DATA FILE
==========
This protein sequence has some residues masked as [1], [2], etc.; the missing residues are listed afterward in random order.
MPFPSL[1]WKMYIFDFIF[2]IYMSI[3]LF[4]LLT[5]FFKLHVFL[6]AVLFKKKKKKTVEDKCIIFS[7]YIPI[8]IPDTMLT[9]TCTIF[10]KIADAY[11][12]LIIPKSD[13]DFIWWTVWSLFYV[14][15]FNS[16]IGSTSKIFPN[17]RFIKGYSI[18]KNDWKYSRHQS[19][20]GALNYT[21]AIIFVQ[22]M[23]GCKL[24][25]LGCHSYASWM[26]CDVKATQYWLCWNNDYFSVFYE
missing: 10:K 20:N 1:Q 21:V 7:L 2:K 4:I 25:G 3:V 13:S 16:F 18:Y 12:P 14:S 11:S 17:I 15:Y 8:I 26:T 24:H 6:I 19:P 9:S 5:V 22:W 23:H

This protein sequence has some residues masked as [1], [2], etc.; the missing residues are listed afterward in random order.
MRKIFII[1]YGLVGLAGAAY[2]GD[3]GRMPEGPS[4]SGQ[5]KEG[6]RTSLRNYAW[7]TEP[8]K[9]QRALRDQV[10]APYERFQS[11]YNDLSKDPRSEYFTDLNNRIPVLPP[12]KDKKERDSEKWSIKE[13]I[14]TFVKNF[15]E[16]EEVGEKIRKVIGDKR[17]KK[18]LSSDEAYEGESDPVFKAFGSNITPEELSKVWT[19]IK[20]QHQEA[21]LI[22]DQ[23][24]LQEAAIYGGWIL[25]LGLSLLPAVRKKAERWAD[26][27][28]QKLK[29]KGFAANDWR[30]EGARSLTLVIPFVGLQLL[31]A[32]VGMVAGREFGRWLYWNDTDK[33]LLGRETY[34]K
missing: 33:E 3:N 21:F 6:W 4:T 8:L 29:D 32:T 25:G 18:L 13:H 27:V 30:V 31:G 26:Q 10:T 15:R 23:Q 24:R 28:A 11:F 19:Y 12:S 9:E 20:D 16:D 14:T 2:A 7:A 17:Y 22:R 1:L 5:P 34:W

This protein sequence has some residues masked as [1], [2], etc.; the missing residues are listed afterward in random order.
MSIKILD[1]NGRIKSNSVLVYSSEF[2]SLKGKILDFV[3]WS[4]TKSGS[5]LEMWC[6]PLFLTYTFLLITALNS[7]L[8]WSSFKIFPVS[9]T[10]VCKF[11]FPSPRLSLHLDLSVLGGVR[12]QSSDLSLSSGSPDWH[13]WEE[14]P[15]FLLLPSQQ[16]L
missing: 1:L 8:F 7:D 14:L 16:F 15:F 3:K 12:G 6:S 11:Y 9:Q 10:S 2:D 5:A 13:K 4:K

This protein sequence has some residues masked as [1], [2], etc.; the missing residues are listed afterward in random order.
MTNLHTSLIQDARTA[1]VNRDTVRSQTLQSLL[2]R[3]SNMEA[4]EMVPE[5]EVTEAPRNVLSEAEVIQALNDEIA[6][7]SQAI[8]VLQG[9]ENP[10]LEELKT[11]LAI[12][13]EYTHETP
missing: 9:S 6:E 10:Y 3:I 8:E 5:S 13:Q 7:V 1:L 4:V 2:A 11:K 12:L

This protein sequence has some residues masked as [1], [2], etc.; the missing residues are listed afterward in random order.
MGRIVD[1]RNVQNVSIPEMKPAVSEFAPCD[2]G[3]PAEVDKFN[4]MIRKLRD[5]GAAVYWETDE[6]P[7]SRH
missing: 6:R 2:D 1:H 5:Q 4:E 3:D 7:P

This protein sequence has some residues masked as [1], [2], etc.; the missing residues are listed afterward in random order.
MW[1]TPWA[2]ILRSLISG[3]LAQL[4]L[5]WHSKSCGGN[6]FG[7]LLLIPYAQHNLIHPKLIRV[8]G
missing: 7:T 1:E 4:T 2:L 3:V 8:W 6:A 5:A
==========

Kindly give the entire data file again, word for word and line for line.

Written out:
This protein sequence has some residues masked as [1], [2], etc.; the missing residues are listed afterward in random order.
MPFPSL[1]WKMYIFDFIF[2]IYMSI[3]LF[4]LLT[5]FFKLHVFL[6]AVLFKKKKKKTVEDKCIIFS[7]YIPI[8]IPDTMLT[9]TCTIF[10]KIADAY[11][12]LIIPKSD[13]DFIWWTVWSLFYV[14][15]FNS[16]IGSTSKIFPN[17]RFIKGYSI[18]KNDWKYSRHQS[19][20]GALNYT[21]AIIFVQ[22]M[23]GCKL[24][25]LGCHSYASWM[26]CDVKATQYWLCWNNDYFSVFYE
missing: 10:K 20:N 1:Q 21:V 7:L 2:K 4:I 25:G 3:V 13:S 16:F 18:Y 12:P 14:S 11:S 17:I 15:Y 8:I 26:T 24:H 6:I 19:P 9:S 5:V 22:W 23:H

This protein sequence has some residues masked as [1], [2], etc.; the missing residues are listed afterward in random order.
MRKIFII[1]YGLVGLAGAAY[2]GD[3]GRMPEGPS[4]SGQ[5]KEG[6]RTSLRNYAW[7]TEP[8]K[9]QRALRDQV[10]APYERFQS[11]YNDLSKDPRSEYFTDLNNRIPVLPP[12]KDKKERDSEKWSIKE[13]I[14]TFVKNF[15]E[16]EEVGEKIRKVIGDKR[17]KK[18]LSSDEAYEGESDPVFKAFGSNITPEELSKVWT[19]IK[20]QHQEA[21]LI[22]DQ[23][24]LQEAAIYGGWIL[25]LGLSLLPAVRKKAERWAD[26][27][28]QKLK[29]KGFAANDWR[30]EGARSLTLVIPFVGLQLL[31]A[32]VGMVAGREFGRWLYWNDTDK[33]LLGRETY[34]K
missing: 33:E 3:N 21:F 6:W 4:T 8:L 29:D 32:T 25:G 18:L 13:H 27:V 30:V 31:G 26:Q 10:T 15:R 23:Q 24:R 28:A 11:F 19:Y 12:S 9:E 20:D 16:D 14:T 2:A 7:A 17:Y 22:R 1:L 5:P 34:W

This protein sequence has some residues masked as [1], [2], etc.; the missing residues are listed afterward in random order.
MSIKILD[1]NGRIKSNSVLVYSSEF[2]SLKGKILDFV[3]WS[4]TKSGS[5]LEMWC[6]PLFLTYTFLLITALNS[7]L[8]WSSFKIFPVS[9]T[10]VCKF[11]FPSPRLSLHLDLSVLGGVR[12]QSSDLSLSSGSPDWH[13]WEE[14]P[15]FLLLPSQQ[16]L
missing: 1:L 8:F 7:D 14:L 16:F 15:F 3:K 12:G 6:S 11:Y 9:Q 10:S 2:D 5:A 13:K 4:K

This protein sequence has some residues masked as [1], [2], etc.; the missing residues are listed afterward in random order.
MTNLHTSLIQDARTA[1]VNRDTVRSQTLQSLL[2]R[3]SNMEA[4]EMVPE[5]EVTEAPRNVLSEAEVIQALNDEIA[6][7]SQAI[8]VLQG[9]ENP[10]LEELKT[11]LAI[12][13]EYTHETP
missing: 9:S 6:E 10:Y 3:I 8:E 5:S 13:Q 7:V 1:L 4:V 2:A 11:K 12:L

This protein sequence has some residues masked as [1], [2], etc.; the missing residues are listed afterward in random order.
MGRIVD[1]RNVQNVSIPEMKPAVSEFAPCD[2]G[3]PAEVDKFN[4]MIRKLRD[5]GAAVYWETDE[6]P[7]SRH
missing: 6:R 2:D 1:H 5:Q 4:E 3:D 7:P

This protein sequence has some residues masked as [1], [2], etc.; the missing residues are listed afterward in random order.
MW[1]TPWA[2]ILRSLISG[3]LAQL[4]L[5]WHSKSCGGN[6]FG[7]LLLIPYAQHNLIHPKLIRV[8]G
missing: 7:T 1:E 4:T 2:L 3:V 8:W 6:A 5:A